When two mature people "argue" on a topic, even if they don't reach an agreement, they end up gaining both of them because by listening to each other's arguments, they learn something new or get a point of view that enriches theirs.
On the other hand, when a prejudiced person takes part in the discussion who hears only what he wants to hear and believes what he wants to believe, the conversation will be useless because there will be no arguments or explanations that can make him think, or at least make him understand ours. point of view.
Unfortunately, the world is full of people with prejudices and even we ourselves may have behaved this way a few times. Trying to reason with a person who hides behind his prejudices is not only useless, it also destroys us emotionally. The first step in avoiding falling into the trap is learning to recognize them.
People with prejudice are those who form an opinion, usually of a negative nature, about something or someone before they know it.
These people prejudge things ahead of time, and the worst part is that they are unable to change their minds in the face of facts.
- They have a rigid value system and harshly criticize anything beyond that.
- They have a dichotomous thinking, of the type "all or nothing", so they are not able to understand the different nuances of life.
- They believe their point of view is the only correct one, and everyone else is wrong.
- They are fixed only in the facts that validate their opinions while ignoring any evidence to the contrary.
- They quickly draw inferences, based on their limited experience, and these generalizations apply them to everyone.
- They are not interested in reaching agreements with others, but only in affirming their own opinion.
Arguing with these people is useless. The problem is that from the beginning they barricade themselves in their prejudices, they do not open up to new ideas and are unable to adopt an empathic attitude.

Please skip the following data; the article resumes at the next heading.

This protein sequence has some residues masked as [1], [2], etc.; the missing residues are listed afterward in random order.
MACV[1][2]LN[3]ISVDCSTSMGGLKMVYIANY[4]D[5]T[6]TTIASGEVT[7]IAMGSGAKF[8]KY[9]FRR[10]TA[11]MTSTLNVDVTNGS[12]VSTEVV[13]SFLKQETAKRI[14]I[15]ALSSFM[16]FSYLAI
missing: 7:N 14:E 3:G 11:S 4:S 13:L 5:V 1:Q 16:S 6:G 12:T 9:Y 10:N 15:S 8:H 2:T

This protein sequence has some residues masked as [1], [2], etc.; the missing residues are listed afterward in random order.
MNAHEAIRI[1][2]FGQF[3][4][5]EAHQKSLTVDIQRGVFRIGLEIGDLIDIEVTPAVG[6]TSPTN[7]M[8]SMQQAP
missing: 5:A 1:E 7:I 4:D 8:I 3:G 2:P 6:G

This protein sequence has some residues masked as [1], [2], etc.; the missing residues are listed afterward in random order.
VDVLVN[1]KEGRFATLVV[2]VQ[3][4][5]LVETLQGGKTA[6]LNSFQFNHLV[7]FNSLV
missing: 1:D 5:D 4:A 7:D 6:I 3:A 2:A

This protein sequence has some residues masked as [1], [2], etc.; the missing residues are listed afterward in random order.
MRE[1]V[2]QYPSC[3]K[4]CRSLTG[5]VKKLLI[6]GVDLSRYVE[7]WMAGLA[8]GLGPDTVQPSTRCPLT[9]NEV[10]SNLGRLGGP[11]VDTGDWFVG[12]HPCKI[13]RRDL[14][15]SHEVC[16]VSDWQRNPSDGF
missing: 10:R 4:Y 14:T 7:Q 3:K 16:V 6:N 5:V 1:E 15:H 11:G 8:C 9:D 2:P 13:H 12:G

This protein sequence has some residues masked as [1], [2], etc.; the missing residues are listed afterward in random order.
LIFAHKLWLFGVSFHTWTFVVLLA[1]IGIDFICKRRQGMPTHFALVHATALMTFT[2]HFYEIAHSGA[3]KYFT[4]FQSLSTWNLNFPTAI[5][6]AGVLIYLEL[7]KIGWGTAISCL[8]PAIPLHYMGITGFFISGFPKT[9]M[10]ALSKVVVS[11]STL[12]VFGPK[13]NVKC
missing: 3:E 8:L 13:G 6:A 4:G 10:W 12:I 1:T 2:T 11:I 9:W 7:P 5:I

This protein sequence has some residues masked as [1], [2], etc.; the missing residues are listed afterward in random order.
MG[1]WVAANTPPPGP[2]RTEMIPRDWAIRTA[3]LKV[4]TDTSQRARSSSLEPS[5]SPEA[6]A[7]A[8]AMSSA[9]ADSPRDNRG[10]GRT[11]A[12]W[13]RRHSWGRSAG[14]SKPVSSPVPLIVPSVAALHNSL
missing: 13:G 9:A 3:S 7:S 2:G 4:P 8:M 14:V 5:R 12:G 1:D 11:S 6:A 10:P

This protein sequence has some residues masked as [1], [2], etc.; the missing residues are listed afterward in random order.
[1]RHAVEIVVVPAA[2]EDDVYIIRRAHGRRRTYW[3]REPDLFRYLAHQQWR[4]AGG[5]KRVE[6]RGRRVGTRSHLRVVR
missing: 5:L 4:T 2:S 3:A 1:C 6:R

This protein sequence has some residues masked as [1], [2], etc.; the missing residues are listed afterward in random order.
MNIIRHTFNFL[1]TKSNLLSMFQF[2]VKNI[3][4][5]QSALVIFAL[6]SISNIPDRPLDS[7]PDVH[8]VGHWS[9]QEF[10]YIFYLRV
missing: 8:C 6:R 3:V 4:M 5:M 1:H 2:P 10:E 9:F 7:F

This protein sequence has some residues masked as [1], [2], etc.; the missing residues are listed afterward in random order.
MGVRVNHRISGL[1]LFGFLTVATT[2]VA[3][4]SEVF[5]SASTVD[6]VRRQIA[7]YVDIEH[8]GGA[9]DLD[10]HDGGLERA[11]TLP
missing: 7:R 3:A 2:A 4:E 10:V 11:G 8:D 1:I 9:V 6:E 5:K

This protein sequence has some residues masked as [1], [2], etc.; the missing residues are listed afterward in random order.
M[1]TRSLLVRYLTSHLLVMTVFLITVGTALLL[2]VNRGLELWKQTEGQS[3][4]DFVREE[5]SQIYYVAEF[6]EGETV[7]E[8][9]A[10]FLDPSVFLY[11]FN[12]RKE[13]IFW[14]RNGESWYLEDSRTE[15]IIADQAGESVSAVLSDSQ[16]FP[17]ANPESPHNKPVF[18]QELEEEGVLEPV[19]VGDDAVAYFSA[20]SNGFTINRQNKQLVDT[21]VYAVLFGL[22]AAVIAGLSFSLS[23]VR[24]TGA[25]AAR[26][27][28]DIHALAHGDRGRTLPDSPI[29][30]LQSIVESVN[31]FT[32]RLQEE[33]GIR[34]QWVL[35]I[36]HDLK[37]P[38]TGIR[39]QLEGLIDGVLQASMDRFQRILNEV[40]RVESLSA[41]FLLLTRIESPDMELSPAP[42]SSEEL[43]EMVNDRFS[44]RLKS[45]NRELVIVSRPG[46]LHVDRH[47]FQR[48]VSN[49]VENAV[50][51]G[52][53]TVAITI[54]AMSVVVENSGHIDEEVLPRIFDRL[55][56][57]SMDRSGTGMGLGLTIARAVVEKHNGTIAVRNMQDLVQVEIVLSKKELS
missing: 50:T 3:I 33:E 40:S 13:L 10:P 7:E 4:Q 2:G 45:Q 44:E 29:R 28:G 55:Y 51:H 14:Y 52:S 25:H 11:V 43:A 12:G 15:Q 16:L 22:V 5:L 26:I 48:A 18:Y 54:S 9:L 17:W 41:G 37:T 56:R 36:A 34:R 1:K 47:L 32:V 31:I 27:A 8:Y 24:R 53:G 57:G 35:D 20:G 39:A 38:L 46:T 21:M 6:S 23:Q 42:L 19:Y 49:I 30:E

These people tend to practice what is known as selective listening, meaning they only focus on the parts of speech that validate their ideas, ignoring the rest.
They are also specialists in directing conversation and using emotional manipulation, so they are likely to eventually end up recognizing mistakes or flaws that aren't yours.
Since their goal is not to understand you, but to criticize, it's best not to fall into their game. It is therefore important not to let them alter your emotional balance. Accept that this is their opinion and that they will not change it. Therefore, you can resolve the issue by saying, “I understand this is your opinion, but I don't agree with it. I think it makes no sense to continue talking about it ”.
If you are a prejudiced person, you need to know that you are socially disadvantaged. A group of psychologists at the Federal Polytechnic School of Zurich has discovered that prejudices are only useful in the short term, to form a quick idea of the person in front of us, but in the long term they become limiting and harmful.
In the experiment, the psychologists made the participants engage in a computer game in which people could follow two strategies: be friendly or hostile. However, if a player was friendly and met another who was not, he lost. Therefore, people could decide which strategy to adopt, even based on a quick analysis of their opponent, through a bias.
Psychologists found that people with prejudices did not learn from their mistakes, so they were unable to regulate their behavior and kept losing. The problem is that prejudices do not serve as a compass when social situations are more complex and only cause us to misjudge the person in front of us or partially, turning a deaf ear to the signs that we are off track.
Since prejudiced people only fixate on one trait, they often lose sight of the big picture, and this will cause them to miss out on good opportunities or become socially isolated.